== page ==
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FROM THIS EPISODE

This is Anthony Byrnes Opening the Curtain on LA theater for KCRW.

Divide and conquer worked.

Said more clearly, Act One of the actors-union-versus-their-Los-Angeles-members' battle royale is over and it's hard to score it as anything but a knock out for the union.

You'll remember that the union, Actors' Equity, was fighting to banish the 99-seat plan in favor of seven different options built around either eliminating union protections or paying the minimum wage. For a brief shining moment, the acting community banded together in opposition to the union, managed to trounce them in an advisory referendum only to have the union obscure the issue and divide the community into smaller subgroups. Most significant among those membership companies who, seemingly, earned a stay and were excluded from the minimum wage requirements and importantly any union protection.

This, as Equity no doubt strategized, has led to the fragmentation and near radio silence of the community. The membership companies breathed a sigh of relief and, with no small amount of hubris, embraced their reprieve.

Now at the beginning of Act Two, the union has begun with an insurance adjuster's cynical precision to thin the herd.

Over the last several weeks, Actors' Equity has sent kind notes to companies in the community essentially saying that they were mythical creations and didn't exist.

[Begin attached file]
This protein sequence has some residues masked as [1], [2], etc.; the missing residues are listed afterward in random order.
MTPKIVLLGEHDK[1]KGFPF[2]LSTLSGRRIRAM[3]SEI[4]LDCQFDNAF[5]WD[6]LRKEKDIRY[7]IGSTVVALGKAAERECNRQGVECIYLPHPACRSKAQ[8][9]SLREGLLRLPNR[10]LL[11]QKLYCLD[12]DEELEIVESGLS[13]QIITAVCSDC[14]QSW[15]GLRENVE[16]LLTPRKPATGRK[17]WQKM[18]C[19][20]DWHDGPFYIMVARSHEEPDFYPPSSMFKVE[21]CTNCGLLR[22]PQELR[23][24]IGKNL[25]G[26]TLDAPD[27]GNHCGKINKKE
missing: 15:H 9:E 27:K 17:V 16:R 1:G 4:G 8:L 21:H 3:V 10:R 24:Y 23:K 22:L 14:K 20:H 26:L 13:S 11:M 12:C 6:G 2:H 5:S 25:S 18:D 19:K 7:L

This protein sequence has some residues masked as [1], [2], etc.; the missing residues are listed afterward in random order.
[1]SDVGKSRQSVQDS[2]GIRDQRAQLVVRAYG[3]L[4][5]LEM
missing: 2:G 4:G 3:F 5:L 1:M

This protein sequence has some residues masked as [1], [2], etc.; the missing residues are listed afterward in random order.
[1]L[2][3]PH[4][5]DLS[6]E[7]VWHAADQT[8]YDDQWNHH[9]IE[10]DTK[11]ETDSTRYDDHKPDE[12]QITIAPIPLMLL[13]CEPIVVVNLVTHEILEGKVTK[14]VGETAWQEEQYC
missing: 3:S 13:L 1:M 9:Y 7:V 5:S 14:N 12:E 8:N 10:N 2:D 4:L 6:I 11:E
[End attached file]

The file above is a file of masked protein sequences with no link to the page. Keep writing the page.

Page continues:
Notable among of them, but certainly not alone, is the Evidence Room. Now if you're a theater person you know that the Evidence Room has been part of the artistic lifeblood of Los Angeles theater for the past two decades. You can recall their ensemble performances lighting up stages across the city under the insightful artistic direction of Bart DeLorenzo.

When, after a brief hiatus, the Evidence Room returned to producing - this time at the Odyssey Theater in West LA, I gleefully titled my review "The Evidence Room Is Back!"

Ah, but not so in Equity's eyes. They have no record of the company.

When confronted with the facts and a wonderfully acerbic letter from Mr. DeLorenzo, the union deftly parried with 'oh but you didn't sign the producer's agreement - the Odyssey did.' Ergo, you don't exist.

Now, for membership companies watching on the sidelines smugly thinking 'thank god that's not us,' you might want to re-read the Greeks and see how hubris works out.

Now to be clear, the union isn't doing anything wrong. They're just acting with disciplined precision to get rid of theater that doesn't pay them. The fault, if one exists, is with those in the theater community who believe they're dealing with an Iago who will kindly be truthful with his audience while he does his dirty deeds.

Remember, the union hasn't embraced membership companies, they've stripped them of union protections.

What's next?

Well, if I had to guess the union will reduce the ranks with bureaucratic paperwork as much as they can . . . and then in two to five years -- conveniently when the minimum wage has risen to $15 -- shrug and say 'we've changed our minds. No membership exemption.'

Next week, why all of this has been a dangerous distraction and what it's really going to take to save this ecosystem.

This is Anthony Byrnes Opening the Curtain on LA theater for KCRW.

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